Posted by Susan Jackson
29 October 2012
This week the Chair of our Scientific Advisory Committee, Victor Restrepo, is in Singapore for his first Marine Stewardship Council (MSC) Technical Advisory Board (TAB) meeting. Just a few months ago he accepted an appointment to serve a three-year term on the TAB, which “advises the MSC Board on technical and scientific matters” and, among other things, is responsible for helping develop the methodology that MSC uses for certification and accreditation, as well as reviewing the progress of fisheries towards the standards agreed upon as part of their certification.
The TAB deals with maintaining the MSC standard for all wild-caught fish species, but it’s no stretch to say that MSC recognizes the significance of tuna. Currently, only about 10% of world tuna harvest is MSC certified, and the reason is simple – many fisheries do not meet the standard, and those that do still require improvements be made to maintain certification.
Both ISSF and MSC share the principle that in order for a fishery to be sustainable not only must the stock be healthy, but also the environmental impact of the fishery must be in line with ecosystem needs and the management structure in place must ensure that long-term sustainability objectives are achieved.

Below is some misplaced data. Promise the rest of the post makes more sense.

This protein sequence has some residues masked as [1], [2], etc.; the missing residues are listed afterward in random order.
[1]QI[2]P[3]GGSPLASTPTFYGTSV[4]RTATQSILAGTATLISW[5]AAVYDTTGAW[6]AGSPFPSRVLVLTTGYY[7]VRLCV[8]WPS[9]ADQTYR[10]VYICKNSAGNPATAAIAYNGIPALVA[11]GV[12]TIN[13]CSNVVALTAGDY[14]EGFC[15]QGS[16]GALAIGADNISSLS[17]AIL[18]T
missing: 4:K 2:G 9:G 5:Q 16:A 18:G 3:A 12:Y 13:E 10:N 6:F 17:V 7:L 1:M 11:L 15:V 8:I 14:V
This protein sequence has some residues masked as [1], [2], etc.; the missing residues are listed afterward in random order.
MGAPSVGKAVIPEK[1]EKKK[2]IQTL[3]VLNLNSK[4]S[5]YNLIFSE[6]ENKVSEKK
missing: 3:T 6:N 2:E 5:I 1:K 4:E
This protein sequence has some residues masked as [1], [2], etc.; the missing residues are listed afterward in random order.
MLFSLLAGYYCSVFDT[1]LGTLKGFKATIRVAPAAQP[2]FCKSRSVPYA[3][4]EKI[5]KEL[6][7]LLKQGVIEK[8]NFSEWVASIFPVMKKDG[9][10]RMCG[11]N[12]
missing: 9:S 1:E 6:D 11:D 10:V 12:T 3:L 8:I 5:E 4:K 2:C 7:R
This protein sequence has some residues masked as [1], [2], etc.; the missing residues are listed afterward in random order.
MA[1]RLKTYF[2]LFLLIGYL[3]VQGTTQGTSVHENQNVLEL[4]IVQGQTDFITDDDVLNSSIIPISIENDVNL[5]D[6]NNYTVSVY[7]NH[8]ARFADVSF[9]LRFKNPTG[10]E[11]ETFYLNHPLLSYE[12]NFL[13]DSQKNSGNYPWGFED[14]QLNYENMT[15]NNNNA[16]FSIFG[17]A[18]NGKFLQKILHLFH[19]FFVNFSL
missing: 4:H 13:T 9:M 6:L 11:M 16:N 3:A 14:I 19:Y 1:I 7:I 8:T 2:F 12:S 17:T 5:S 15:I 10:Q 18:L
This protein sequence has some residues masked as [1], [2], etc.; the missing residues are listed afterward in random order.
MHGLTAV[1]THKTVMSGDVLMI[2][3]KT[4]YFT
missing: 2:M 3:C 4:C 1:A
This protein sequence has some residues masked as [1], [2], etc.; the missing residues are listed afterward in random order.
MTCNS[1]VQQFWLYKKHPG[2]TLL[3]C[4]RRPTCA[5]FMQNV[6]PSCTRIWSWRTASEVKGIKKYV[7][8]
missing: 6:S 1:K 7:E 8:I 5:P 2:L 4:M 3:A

As an example of our shared objectives, most recent MSC assessments of tuna fisheries have concluded that regional fishery management organizations (RFMOs) have so far failed to implement harvest control rules based on target and limit reference points. These measures of whether vessels are catching fish at a sustainable rate are part of a good management structure and required at the unconditional pass level by the MSC fishery assessment methodology. ISSF is currently working within the RFMO system’s initiatives to help fishery scientists identify these reference points, and advocating for nations to adopt the scientific advice, and for clearly defined harvest control rules that help bring a stock back to target levels (you can read more about harvest control rules in a blog I recently co-authored and watch a video we put together explaining the importance of these management measures).
For its part, the MSC process allows for certified fisheries to carry conditions, and one of those requirements often placed on tuna fisheries is that the client – the group seeking certification – does its part to push for managers to adopt reference points and control rules. As ISSF has become more active as a stakeholder in the MSC assessment process, these conditions have been strengthened.
While some may see us as competitors, ISSF is in fact a complement to the approach of MSC. Through our science-based approach we can help clear a pathway that leads to more sustainable tuna fisheries, which can ultimately be certified according to MSC guidelines. It’s not about competition – it’s about conservation.